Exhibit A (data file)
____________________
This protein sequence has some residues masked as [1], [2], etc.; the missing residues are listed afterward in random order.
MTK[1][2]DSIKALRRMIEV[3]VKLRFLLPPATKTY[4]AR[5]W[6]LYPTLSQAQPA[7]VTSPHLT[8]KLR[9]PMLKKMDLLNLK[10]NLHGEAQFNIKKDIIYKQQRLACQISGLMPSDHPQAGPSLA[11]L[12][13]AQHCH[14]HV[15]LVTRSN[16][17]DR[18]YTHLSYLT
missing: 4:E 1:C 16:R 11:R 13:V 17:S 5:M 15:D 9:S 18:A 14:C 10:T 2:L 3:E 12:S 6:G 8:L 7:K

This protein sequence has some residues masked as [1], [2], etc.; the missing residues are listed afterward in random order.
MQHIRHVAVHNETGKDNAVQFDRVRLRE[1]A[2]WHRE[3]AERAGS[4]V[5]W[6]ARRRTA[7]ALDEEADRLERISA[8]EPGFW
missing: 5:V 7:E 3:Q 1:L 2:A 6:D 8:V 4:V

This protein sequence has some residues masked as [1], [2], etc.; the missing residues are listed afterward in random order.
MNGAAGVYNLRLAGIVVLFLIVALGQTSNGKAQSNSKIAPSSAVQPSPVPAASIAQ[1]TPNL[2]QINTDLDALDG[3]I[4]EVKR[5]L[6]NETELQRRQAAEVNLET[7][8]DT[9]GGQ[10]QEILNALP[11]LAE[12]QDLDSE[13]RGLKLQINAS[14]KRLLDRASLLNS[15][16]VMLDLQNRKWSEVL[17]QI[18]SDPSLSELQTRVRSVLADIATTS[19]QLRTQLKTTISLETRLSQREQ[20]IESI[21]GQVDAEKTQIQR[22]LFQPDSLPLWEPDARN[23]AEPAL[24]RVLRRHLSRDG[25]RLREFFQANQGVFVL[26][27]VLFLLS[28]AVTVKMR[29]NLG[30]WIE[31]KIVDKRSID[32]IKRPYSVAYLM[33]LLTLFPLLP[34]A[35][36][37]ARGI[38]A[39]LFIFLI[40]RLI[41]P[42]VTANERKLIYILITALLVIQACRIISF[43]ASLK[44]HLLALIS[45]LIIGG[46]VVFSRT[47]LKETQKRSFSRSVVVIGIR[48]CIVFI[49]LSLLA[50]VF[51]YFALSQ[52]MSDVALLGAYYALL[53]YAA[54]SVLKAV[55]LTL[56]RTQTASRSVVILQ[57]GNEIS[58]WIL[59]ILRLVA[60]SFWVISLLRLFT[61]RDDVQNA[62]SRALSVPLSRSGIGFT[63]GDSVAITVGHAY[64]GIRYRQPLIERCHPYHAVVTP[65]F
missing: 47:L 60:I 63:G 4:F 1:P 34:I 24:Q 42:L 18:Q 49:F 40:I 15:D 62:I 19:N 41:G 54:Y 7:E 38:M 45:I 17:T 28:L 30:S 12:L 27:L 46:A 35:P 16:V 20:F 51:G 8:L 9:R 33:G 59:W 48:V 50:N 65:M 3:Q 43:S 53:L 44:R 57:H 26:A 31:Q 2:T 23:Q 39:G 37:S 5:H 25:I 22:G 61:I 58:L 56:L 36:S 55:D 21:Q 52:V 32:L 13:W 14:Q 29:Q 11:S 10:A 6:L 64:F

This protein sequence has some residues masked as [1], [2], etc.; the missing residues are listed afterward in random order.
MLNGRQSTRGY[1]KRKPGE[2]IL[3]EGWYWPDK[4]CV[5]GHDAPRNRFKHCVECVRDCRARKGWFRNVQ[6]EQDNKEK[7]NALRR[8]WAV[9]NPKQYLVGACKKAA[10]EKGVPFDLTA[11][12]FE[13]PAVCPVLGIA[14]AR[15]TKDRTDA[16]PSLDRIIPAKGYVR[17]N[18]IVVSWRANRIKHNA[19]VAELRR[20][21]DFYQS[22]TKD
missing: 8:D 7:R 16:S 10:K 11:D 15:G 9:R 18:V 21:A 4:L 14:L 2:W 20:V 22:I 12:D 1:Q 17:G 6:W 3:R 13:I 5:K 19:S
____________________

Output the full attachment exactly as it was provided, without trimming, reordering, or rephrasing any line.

This protein sequence has some residues masked as [1], [2], etc.; the missing residues are listed afterward in random order.
MTK[1][2]DSIKALRRMIEV[3]VKLRFLLPPATKTY[4]AR[5]W[6]LYPTLSQAQPA[7]VTSPHLT[8]KLR[9]PMLKKMDLLNLK[10]NLHGEAQFNIKKDIIYKQQRLACQISGLMPSDHPQAGPSLA[11]L[12][13]AQHCH[14]HV[15]LVTRSN[16][17]DR[18]YTHLSYLT
missing: 4:E 1:C 16:R 11:R 13:V 17:S 5:M 15:D 9:S 18:A 14:C 10:T 2:L 3:E 12:S 6:G 8:L 7:K

This protein sequence has some residues masked as [1], [2], etc.; the missing residues are listed afterward in random order.
MQHIRHVAVHNETGKDNAVQFDRVRLRE[1]A[2]WHRE[3]AERAGS[4]V[5]W[6]ARRRTA[7]ALDEEADRLERISA[8]EPGFW
missing: 5:V 7:E 3:Q 1:L 2:A 6:D 8:V 4:V

This protein sequence has some residues masked as [1], [2], etc.; the missing residues are listed afterward in random order.
MNGAAGVYNLRLAGIVVLFLIVALGQTSNGKAQSNSKIAPSSAVQPSPVPAASIAQ[1]TPNL[2]QINTDLDALDG[3]I[4]EVKR[5]L[6]NETELQRRQAAEVNLET[7][8]DT[9]GGQ[10]QEILNALP[11]LAE[12]QDLDSE[13]RGLKLQINAS[14]KRLLDRASLLNS[15][16]VMLDLQNRKWSEVL[17]QI[18]SDPSLSELQTRVRSVLADIATTS[19]QLRTQLKTTISLETRLSQREQ[20]IESI[21]GQVDAEKTQIQR[22]LFQPDSLPLWEPDARN[23]AEPAL[24]RVLRRHLSRDG[25]RLREFFQANQGVFVL[26][27]VLFLLS[28]AVTVKMR[29]NLG[30]WIE[31]KIVDKRSID[32]IKRPYSVAYLM[33]LLTLFPLLP[34]A[35][36][37]ARGI[38]A[39]LFIFLI[40]RLI[41]P[42]VTANERKLIYILITALLVIQACRIISF[43]ASLK[44]HLLALIS[45]LIIGG[46]VVFSRT[47]LKETQKRSFSRSVVVIGIR[48]CIVFI[49]LSLLA[50]VF[51]YFALSQ[52]MSDVALLGAYYALL[53]YAA[54]SVLKAV[55]LTL[56]RTQTASRSVVILQ[57]GNEIS[58]WIL[59]ILRLVA[60]SFWVISLLRLFT[61]RDDVQNA[62]SRALSVPLSRSGIGFT[63]GDSVAITVGHAY[64]GIRYRQPLIERCHPYHAVVTP[65]F
missing: 47:L 60:I 63:G 4:F 1:P 34:I 24:Q 42:L 18:Q 49:F 40:I 15:D 62:I 19:N 41:G 54:Y 7:E 38:M 45:I 17:T 28:L 30:S 12:L 27:L 46:A 35:P 16:V 20:F 51:G 8:L 9:R 33:G 59:W 48:V 50:N 65:M 3:Q 43:S 53:L 44:R 57:H 26:A 31:Q 2:T 23:Q 39:G 37:S 5:H 25:I 22:G 61:I 58:L 56:L 36:S 55:D 21:Q 52:V 32:L 13:W 14:Q 29:Q 11:S 10:A 6:L 64:F

This protein sequence has some residues masked as [1], [2], etc.; the missing residues are listed afterward in random order.
MLNGRQSTRGY[1]KRKPGE[2]IL[3]EGWYWPDK[4]CV[5]GHDAPRNRFKHCVECVRDCRARKGWFRNVQ[6]EQDNKEK[7]NALRR[8]WAV[9]NPKQYLVGACKKAA[10]EKGVPFDLTA[11][12]FE[13]PAVCPVLGIA[14]AR[15]TKDRTDA[16]PSLDRIIPAKGYVR[17]N[18]IVVSWRANRIKHNA[19]VAELRR[20][21]DFYQS[22]TKD
missing: 8:D 7:R 16:S 10:K 11:D 15:G 9:R 18:V 21:A 4:L 14:L 2:W 20:V 22:I 12:D 1:Q 17:G 6:W 3:R 13:I 5:K 19:S